After months of demolition, renovation and reconfiguration, the new incubation centre in downtown Sault Ste. Marie is ready and waiting to welcome tenants.
Millworks, which is located at Mill Square on the former St. Marys Paper sawmill property, is expected to open in early October, and there has already been interest from potential clients, said Andrew Ross, the manager of Enterprise Centre services at the Sault Ste. Marie Economic Development Corporation (EDC).
The Sault is presently home to the very successful Sault Ste. Marie Innovation Centre, which specializes in fostering businesses in the science and technology sectors. Ross emphasized that Millworks isn’t looking to duplicate the work already being done there, but instead will focus on its own niche of clientele.
“We’re looking at mixed-use types of businesses, but also the potential exportability of goods and services down the road, the growth potential of the business, the viability/sustainability potential, and the type of entrepreneur,” Ross said. “We’ve had some very good inquiries, some good discussions, and we’ve narrowed down our internal list a bit, and now we’re just looking for a few more clients.”
Located in the former machine shop building, the space has been reconfigured to include seven dedicated offices on the second floor, including three single offices and a double office and three triple offices. There is additional space, which could be established as an extra office or meeting room.
It could even be used as a transitionary space for new business owners coming to Sault Ste. Marie from overseas who need a temporary office out of which to operate before they establish a permanent location.
“There are some flexibilities within the space that we’re still trying to look to see how we can maximize that,” Ross said.
The incubator, which is a three-year pilot project being funded through multiple levels of government, will offer multiple Enterprise Centre programming, in addition to administering three additional programs: Starter Company, Summer Company, and the incubator services.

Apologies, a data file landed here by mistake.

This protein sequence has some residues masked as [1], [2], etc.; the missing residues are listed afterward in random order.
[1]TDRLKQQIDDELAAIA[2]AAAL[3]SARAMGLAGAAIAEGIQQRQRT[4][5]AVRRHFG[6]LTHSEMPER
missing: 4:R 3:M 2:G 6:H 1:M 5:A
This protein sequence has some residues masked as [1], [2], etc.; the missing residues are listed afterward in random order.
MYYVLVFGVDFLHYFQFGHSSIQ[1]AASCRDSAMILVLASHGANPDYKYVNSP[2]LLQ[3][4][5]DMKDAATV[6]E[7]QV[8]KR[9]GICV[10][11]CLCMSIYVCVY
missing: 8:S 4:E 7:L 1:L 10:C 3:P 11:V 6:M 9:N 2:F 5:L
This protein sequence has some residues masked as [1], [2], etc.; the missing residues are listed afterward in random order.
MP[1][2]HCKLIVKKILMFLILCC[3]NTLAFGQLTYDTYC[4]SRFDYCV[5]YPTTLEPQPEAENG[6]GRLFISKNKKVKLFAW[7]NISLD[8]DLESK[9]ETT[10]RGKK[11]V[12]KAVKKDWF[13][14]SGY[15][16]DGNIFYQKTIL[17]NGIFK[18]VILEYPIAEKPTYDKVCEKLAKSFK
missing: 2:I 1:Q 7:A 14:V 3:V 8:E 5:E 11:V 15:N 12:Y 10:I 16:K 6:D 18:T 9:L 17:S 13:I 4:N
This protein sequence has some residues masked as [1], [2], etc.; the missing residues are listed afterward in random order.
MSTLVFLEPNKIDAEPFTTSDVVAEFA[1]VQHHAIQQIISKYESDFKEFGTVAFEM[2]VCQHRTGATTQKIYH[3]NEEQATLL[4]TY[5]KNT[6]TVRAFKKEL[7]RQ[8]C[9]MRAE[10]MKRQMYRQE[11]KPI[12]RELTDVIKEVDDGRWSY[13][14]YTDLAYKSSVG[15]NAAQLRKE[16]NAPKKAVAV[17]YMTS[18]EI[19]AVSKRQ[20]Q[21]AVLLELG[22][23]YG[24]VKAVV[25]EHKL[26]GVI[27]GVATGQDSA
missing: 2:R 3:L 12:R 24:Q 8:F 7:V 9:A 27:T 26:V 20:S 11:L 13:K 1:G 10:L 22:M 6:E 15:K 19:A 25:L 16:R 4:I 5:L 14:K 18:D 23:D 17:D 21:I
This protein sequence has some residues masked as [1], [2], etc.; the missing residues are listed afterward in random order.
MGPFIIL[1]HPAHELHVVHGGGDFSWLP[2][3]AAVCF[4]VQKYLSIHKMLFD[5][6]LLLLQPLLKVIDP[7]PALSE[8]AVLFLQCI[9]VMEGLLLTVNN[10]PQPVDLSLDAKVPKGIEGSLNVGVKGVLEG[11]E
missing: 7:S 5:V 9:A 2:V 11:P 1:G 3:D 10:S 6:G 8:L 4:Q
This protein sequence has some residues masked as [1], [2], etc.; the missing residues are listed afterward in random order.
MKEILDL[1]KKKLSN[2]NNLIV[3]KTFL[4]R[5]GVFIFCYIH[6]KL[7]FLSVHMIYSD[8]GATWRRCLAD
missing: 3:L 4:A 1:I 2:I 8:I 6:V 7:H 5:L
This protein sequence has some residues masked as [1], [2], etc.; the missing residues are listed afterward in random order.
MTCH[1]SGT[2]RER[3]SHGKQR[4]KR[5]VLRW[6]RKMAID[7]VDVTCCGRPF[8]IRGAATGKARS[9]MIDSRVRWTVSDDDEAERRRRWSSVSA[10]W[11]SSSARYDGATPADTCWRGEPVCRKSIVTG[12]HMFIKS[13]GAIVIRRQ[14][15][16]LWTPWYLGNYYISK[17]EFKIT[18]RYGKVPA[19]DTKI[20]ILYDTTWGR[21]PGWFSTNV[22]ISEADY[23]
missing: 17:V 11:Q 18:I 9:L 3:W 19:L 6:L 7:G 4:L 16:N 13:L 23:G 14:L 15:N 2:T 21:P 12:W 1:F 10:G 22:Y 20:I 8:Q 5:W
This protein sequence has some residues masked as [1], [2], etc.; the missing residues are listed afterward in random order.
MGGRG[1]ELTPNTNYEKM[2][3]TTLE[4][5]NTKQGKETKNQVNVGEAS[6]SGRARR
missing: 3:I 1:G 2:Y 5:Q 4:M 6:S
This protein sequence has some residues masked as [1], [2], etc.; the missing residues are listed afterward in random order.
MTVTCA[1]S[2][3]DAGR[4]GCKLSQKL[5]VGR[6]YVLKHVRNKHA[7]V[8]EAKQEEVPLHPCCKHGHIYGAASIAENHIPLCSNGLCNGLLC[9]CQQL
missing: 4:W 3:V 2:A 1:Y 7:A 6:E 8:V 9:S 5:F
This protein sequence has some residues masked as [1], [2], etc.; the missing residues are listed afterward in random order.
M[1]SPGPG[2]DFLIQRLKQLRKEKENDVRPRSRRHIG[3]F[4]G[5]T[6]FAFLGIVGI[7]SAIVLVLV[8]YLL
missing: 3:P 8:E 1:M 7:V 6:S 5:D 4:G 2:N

Ross and his colleague Zoltan Virag, the EDC’s manager of small business advisory services, will administer the programming through Millworks. A mentoring program will augment those services, Ross said.
“We’ve played it by ear with mentors; as we’ve needed them we’ve contacted people and set it up,” he said. “But now we’re really looking to make more of a traditional, defined program for mentoring with defined databases to be able to call on mentors as we need them from a more set process.”
The main goal of the new incubator is to provide entrepreneurs with some tools that will help them be successful. Instead of the entrepreneurs having to go search for the information and resources they need, they can come to one stop to find it all.
And not all the focus is on new businesses. Ross said there’s lots of business redevelopment opportunity.
Work is currently being done redevelop the Canal District, a portion of the downtown that includes the former St. Marys property, and a private Toronto developer is retrofitting the old hospital site into luxury condos.
Ross said there’s potential to update areas like Gore Street, the original downtown, which has been depressed the last 15 or 20 years.
Incubation, which was popular in the 1990s, is now enjoying a resurgence in popularity, he noted, although in a different form. Financial support is just one avenue to help businesses find success.
“If we can play a small role in that, either by helping our clients relocate to places that might suit them there, or facilitating community open house opportunities, or creating projects, then that’s something I think we want to take a role in as well,” Ross said.